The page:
A study of the human-fatality rate in near-fault regions using the Victim Attribute Database
Source: Natural Hazards, Volume 42, Number 1, July 2007 , pp. 19-35(17)
Abstract:After the 1999 Chi-Chi earthquake, the Taiwanese government immediately issued new guidelines prohibiting the construction of structures for human occupancy within the Chelungpu fault zone. However, these guidelines were not based upon an in-depth hazard analysis of the near-fault regions. The positions of more than 80% of the 2,492 victims of the Chi-Chi earthquake were found by our research team. A Victim Attribute Database has been compiled that includes the GPS coordinates of the positioned victims as well as other attribute data associated with the victims. The human-fatality rates in the near-fault regions have been analyzed with regard to distances from the Chelungpu fault, the hanging-wall and footwall areas, as well as building type. The severity at the human-fatality rates in the near-fault regions is inversely proportional to distances from the causative fault, i.e., the closer the distance, the higher the human-fatality rate observed. The human-fatality rate for victims who lived in closer proximity to the hanging-wall areas is also significantly higher than those who lived in closer proximity to the footwall areas, especially in areas on either side of the fault and within 1,000 m of the fault surface trace. In terms of different building types, factors that include the capacity of the buildings to resistant strong shaking and the level of strong ground-motion greatly affected the human-fatality rates in the hanging-wall and footwall areas. Therefore simply prohibiting the construction of buildings within the active fault zone would be an insufficient method of reducing the number of potential victims; a nationwide effort should be undertaken to upgrade the capacity of buildings to resist strong shaking.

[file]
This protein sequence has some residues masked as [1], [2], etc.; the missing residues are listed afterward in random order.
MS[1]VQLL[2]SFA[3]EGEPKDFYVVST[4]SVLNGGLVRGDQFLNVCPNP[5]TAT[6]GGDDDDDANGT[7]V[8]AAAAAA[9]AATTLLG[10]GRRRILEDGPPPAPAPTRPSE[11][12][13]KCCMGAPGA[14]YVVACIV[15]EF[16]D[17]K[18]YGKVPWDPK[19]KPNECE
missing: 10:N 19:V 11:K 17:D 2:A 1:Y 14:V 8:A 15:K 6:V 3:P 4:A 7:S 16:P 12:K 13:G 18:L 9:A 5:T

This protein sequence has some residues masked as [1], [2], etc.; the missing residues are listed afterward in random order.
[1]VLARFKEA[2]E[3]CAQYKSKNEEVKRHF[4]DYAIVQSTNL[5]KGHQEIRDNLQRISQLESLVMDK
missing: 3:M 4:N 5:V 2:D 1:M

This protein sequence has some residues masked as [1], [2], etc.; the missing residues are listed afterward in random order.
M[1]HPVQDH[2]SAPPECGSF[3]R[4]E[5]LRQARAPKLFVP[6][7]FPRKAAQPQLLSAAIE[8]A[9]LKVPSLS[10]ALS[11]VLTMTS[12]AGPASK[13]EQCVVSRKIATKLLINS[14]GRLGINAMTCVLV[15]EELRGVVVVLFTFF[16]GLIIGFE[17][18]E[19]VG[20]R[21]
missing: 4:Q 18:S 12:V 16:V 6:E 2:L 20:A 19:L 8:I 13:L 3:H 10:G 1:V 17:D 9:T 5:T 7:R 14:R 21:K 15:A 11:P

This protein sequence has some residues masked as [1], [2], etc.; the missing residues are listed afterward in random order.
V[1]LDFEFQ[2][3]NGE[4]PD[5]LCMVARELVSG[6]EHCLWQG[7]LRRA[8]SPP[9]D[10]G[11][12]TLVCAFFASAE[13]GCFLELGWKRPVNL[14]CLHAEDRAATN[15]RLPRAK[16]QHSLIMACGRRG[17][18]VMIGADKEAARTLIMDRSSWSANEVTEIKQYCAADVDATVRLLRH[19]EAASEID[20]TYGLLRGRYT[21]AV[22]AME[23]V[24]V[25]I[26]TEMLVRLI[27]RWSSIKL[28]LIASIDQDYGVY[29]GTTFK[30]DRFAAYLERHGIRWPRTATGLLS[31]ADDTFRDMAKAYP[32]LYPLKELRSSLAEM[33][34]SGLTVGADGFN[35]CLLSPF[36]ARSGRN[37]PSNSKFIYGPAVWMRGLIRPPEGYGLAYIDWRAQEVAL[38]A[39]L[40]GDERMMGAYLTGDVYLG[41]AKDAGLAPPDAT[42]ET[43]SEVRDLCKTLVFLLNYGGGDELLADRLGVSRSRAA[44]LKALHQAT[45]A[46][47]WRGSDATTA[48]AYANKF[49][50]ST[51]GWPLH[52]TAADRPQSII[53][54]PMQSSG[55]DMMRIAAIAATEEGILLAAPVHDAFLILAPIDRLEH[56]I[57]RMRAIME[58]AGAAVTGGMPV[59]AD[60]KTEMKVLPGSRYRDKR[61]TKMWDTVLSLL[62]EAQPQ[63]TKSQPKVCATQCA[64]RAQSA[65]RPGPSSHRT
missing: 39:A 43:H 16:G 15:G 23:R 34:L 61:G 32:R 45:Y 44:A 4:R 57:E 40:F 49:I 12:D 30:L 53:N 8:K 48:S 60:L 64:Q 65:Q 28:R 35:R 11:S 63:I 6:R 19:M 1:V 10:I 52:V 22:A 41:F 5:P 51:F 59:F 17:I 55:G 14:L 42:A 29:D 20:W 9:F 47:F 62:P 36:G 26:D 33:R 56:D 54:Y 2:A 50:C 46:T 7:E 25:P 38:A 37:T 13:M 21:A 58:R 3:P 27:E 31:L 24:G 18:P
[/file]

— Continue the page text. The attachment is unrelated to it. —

Document Type: Research article
Publication date: 2007-07-01